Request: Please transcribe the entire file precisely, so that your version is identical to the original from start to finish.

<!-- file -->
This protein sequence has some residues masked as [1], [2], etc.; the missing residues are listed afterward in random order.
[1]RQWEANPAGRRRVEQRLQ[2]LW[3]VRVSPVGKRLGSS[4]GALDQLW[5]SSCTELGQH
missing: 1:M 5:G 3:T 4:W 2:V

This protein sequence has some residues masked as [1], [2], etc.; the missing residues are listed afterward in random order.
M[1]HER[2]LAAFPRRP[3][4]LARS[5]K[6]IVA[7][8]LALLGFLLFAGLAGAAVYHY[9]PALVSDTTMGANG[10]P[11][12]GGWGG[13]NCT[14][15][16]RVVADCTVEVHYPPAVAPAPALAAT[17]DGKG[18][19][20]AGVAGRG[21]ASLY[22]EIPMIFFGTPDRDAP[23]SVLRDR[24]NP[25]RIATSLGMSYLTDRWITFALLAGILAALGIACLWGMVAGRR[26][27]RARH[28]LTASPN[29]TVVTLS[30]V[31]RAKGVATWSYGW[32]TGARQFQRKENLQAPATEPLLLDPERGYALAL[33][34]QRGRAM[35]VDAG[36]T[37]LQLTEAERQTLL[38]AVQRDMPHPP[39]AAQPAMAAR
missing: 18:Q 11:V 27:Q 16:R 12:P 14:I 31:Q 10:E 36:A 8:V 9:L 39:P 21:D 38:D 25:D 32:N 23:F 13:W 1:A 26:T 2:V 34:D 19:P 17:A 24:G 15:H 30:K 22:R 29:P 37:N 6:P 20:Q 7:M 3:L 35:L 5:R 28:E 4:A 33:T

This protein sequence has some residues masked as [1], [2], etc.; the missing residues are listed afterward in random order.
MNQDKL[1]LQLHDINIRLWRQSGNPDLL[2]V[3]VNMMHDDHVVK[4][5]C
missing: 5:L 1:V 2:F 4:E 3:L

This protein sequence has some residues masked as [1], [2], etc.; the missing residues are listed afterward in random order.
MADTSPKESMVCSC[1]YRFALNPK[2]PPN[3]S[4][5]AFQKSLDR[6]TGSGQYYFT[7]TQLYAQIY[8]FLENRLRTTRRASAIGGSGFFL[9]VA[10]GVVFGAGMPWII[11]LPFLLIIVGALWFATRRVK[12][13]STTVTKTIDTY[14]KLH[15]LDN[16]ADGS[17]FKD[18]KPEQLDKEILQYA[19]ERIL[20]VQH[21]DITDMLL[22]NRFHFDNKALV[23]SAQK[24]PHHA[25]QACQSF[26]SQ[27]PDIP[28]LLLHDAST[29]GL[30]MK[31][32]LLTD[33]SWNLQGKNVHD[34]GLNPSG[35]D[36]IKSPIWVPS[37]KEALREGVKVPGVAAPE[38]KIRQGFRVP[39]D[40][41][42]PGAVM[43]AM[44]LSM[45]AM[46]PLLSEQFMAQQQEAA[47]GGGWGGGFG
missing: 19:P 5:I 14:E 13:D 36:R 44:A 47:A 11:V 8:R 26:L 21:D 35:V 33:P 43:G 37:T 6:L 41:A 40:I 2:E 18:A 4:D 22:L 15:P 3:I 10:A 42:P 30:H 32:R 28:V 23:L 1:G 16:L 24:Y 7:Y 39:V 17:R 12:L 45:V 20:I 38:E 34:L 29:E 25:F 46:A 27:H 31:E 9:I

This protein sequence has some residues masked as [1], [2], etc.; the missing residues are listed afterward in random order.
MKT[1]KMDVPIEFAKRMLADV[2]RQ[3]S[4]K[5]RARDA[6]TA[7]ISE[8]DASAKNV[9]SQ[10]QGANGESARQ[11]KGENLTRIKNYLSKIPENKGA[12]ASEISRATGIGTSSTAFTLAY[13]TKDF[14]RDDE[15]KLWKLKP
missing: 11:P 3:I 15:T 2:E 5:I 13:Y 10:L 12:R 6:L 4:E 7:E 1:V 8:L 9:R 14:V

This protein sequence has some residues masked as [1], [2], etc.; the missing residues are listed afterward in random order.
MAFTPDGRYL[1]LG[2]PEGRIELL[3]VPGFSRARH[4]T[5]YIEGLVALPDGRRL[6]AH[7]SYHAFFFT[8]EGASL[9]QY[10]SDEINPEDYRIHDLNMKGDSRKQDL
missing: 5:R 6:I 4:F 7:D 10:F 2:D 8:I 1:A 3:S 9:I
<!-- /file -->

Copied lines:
This protein sequence has some residues masked as [1], [2], etc.; the missing residues are listed afterward in random order.
[1]RQWEANPAGRRRVEQRLQ[2]LW[3]VRVSPVGKRLGSS[4]GALDQLW[5]SSCTELGQH
missing: 1:M 5:G 3:T 4:W 2:V

This protein sequence has some residues masked as [1], [2], etc.; the missing residues are listed afterward in random order.
M[1]HER[2]LAAFPRRP[3][4]LARS[5]K[6]IVA[7][8]LALLGFLLFAGLAGAAVYHY[9]PALVSDTTMGANG[10]P[11][12]GGWGG[13]NCT[14][15][16]RVVADCTVEVHYPPAVAPAPALAAT[17]DGKG[18][19][20]AGVAGRG[21]ASLY[22]EIPMIFFGTPDRDAP[23]SVLRDR[24]NP[25]RIATSLGMSYLTDRWITFALLAGILAALGIACLWGMVAGRR[26][27]RARH[28]LTASPN[29]TVVTLS[30]V[31]RAKGVATWSYGW[32]TGARQFQRKENLQAPATEPLLLDPERGYALAL[33][34]QRGRAM[35]VDAG[36]T[37]LQLTEAERQTLL[38]AVQRDMPHPP[39]AAQPAMAAR
missing: 18:Q 11:V 27:Q 16:R 12:P 14:I 31:Q 10:E 36:A 8:V 9:L 39:P 21:D 38:D 25:D 32:N 23:F 13:W 1:A 26:T 2:V 34:D 19:P 17:A 24:G 15:H 30:K 22:R 29:P 37:N 6:P 20:Q 7:M 3:L 35:L 5:R 28:E 4:A 33:T

This protein sequence has some residues masked as [1], [2], etc.; the missing residues are listed afterward in random order.
MNQDKL[1]LQLHDINIRLWRQSGNPDLL[2]V[3]VNMMHDDHVVK[4][5]C
missing: 5:L 1:V 2:F 4:E 3:L

This protein sequence has some residues masked as [1], [2], etc.; the missing residues are listed afterward in random order.
MADTSPKESMVCSC[1]YRFALNPK[2]PPN[3]S[4][5]AFQKSLDR[6]TGSGQYYFT[7]TQLYAQIY[8]FLENRLRTTRRASAIGGSGFFL[9]VA[10]GVVFGAGMPWII[11]LPFLLIIVGALWFATRRVK[12][13]STTVTKTIDTY[14]KLH[15]LDN[16]ADGS[17]FKD[18]KPEQLDKEILQYA[19]ERIL[20]VQH[21]DITDMLL[22]NRFHFDNKALV[23]SAQK[24]PHHA[25]QACQSF[26]SQ[27]PDIP[28]LLLHDAST[29]GL[30]MK[31][32]LLTD[33]SWNLQGKNVHD[34]GLNPSG[35]D[36]IKSPIWVPS[37]KEALREGVKVPGVAAPE[38]KIRQGFRVP[39]D[40][41][42]PGAVM[43]AM[44]LSM[45]AM[46]PLLSEQFMAQQQEAA[47]GGGWGGGFG
missing: 19:P 5:I 14:E 13:D 36:R 44:A 47:A 11:V 8:R 26:L 21:D 35:V 33:P 43:G 37:T 6:L 41:A 40:I 2:E 18:A 4:D 22:L 15:P 3:I 10:A 42:P 30:H 32:R 28:V 23:L 1:G 16:L 24:Y 7:Y 39:V 17:R 12:L 45:V 20:I 38:E 34:L 29:E 25:F 46:A 27:H 31:E 9:I

This protein sequence has some residues masked as [1], [2], etc.; the missing residues are listed afterward in random order.
MKT[1]KMDVPIEFAKRMLADV[2]RQ[3]S[4]K[5]RARDA[6]TA[7]ISE[8]DASAKNV[9]SQ[10]QGANGESARQ[11]KGENLTRIKNYLSKIPENKGA[12]ASEISRATGIGTSSTAFTLAY[13]TKDF[14]RDDE[15]KLWKLKP
missing: 11:P 3:I 15:T 2:E 5:I 13:Y 10:L 12:R 6:L 4:E 7:E 1:V 8:L 9:R 14:V

This protein sequence has some residues masked as [1], [2], etc.; the missing residues are listed afterward in random order.
MAFTPDGRYL[1]LG[2]PEGRIELL[3]VPGFSRARH[4]T[5]YIEGLVALPDGRRL[6]AH[7]SYHAFFFT[8]EGASL[9]QY[10]SDEINPEDYRIHDLNMKGDSRKQDL
missing: 5:R 6:I 4:F 7:D 10:F 2:D 8:I 1:A 3:S 9:I